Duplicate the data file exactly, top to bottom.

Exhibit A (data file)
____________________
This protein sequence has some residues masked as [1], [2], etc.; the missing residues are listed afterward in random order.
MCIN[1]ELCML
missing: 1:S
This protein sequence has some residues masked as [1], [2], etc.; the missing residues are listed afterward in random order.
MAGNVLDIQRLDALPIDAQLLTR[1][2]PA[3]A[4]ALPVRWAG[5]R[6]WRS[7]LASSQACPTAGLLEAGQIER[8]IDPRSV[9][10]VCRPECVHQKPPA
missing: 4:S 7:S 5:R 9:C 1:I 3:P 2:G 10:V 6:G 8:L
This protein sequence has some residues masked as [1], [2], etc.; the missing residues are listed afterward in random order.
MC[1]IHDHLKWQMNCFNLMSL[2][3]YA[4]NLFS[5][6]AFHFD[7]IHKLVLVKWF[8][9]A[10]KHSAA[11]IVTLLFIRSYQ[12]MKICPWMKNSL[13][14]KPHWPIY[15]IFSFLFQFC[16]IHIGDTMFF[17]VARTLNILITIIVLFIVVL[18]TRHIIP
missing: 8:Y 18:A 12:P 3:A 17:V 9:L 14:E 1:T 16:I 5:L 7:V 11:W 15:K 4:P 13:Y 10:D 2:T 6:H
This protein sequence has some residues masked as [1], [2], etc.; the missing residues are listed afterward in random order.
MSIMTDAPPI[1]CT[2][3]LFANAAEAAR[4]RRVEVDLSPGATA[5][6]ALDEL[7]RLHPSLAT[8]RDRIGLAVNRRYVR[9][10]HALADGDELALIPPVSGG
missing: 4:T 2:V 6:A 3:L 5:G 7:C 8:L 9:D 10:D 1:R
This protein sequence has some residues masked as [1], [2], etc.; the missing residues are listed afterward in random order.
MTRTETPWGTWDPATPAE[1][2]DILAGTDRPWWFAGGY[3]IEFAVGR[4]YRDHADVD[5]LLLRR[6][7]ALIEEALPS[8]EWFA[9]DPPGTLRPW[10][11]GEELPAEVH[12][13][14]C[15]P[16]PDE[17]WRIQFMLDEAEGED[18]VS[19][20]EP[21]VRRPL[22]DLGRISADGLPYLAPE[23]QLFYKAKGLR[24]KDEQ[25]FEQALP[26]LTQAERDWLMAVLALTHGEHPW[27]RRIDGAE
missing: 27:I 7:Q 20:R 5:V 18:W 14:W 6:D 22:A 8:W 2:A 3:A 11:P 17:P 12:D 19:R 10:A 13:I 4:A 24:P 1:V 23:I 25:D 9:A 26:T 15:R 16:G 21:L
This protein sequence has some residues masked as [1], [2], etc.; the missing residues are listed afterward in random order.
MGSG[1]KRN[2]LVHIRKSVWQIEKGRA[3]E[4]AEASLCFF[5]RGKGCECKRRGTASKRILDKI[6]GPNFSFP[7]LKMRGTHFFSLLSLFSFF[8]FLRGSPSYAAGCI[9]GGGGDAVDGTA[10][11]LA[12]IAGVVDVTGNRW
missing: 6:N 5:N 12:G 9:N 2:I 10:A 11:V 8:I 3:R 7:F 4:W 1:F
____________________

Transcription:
This protein sequence has some residues masked as [1], [2], etc.; the missing residues are listed afterward in random order.
MCIN[1]ELCML
missing: 1:S
This protein sequence has some residues masked as [1], [2], etc.; the missing residues are listed afterward in random order.
MAGNVLDIQRLDALPIDAQLLTR[1][2]PA[3]A[4]ALPVRWAG[5]R[6]WRS[7]LASSQACPTAGLLEAGQIER[8]IDPRSV[9][10]VCRPECVHQKPPA
missing: 4:S 7:S 5:R 9:C 1:I 3:P 2:G 10:V 6:G 8:L
This protein sequence has some residues masked as [1], [2], etc.; the missing residues are listed afterward in random order.
MC[1]IHDHLKWQMNCFNLMSL[2][3]YA[4]NLFS[5][6]AFHFD[7]IHKLVLVKWF[8][9]A[10]KHSAA[11]IVTLLFIRSYQ[12]MKICPWMKNSL[13][14]KPHWPIY[15]IFSFLFQFC[16]IHIGDTMFF[17]VARTLNILITIIVLFIVVL[18]TRHIIP
missing: 8:Y 18:A 12:P 3:A 17:V 9:L 14:E 1:T 16:I 5:L 7:V 11:W 15:K 4:P 13:Y 10:D 2:T 6:H
This protein sequence has some residues masked as [1], [2], etc.; the missing residues are listed afterward in random order.
MSIMTDAPPI[1]CT[2][3]LFANAAEAAR[4]RRVEVDLSPGATA[5][6]ALDEL[7]RLHPSLAT[8]RDRIGLAVNRRYVR[9][10]HALADGDELALIPPVSGG
missing: 4:T 2:V 6:A 3:L 5:G 7:C 8:L 9:D 10:D 1:R
This protein sequence has some residues masked as [1], [2], etc.; the missing residues are listed afterward in random order.
MTRTETPWGTWDPATPAE[1][2]DILAGTDRPWWFAGGY[3]IEFAVGR[4]YRDHADVD[5]LLLRR[6][7]ALIEEALPS[8]EWFA[9]DPPGTLRPW[10][11]GEELPAEVH[12][13][14]C[15]P[16]PDE[17]WRIQFMLDEAEGED[18]VS[19][20]EP[21]VRRPL[22]DLGRISADGLPYLAPE[23]QLFYKAKGLR[24]KDEQ[25]FEQALP[26]LTQAERDWLMAVLALTHGEHPW[27]RRIDGAE
missing: 27:I 7:Q 20:R 5:V 18:W 14:W 6:D 22:A 8:W 2:A 3:A 11:P 17:P 12:D 19:R 10:A 13:I 4:A 24:P 1:V 23:I 25:D 9:A 26:T 15:R 16:G 21:L
This protein sequence has some residues masked as [1], [2], etc.; the missing residues are listed afterward in random order.
MGSG[1]KRN[2]LVHIRKSVWQIEKGRA[3]E[4]AEASLCFF[5]RGKGCECKRRGTASKRILDKI[6]GPNFSFP[7]LKMRGTHFFSLLSLFSFF[8]FLRGSPSYAAGCI[9]GGGGDAVDGTA[10][11]LA[12]IAGVVDVTGNRW
missing: 6:N 5:N 12:G 9:N 2:I 10:A 11:V 8:I 3:R 7:F 4:W 1:F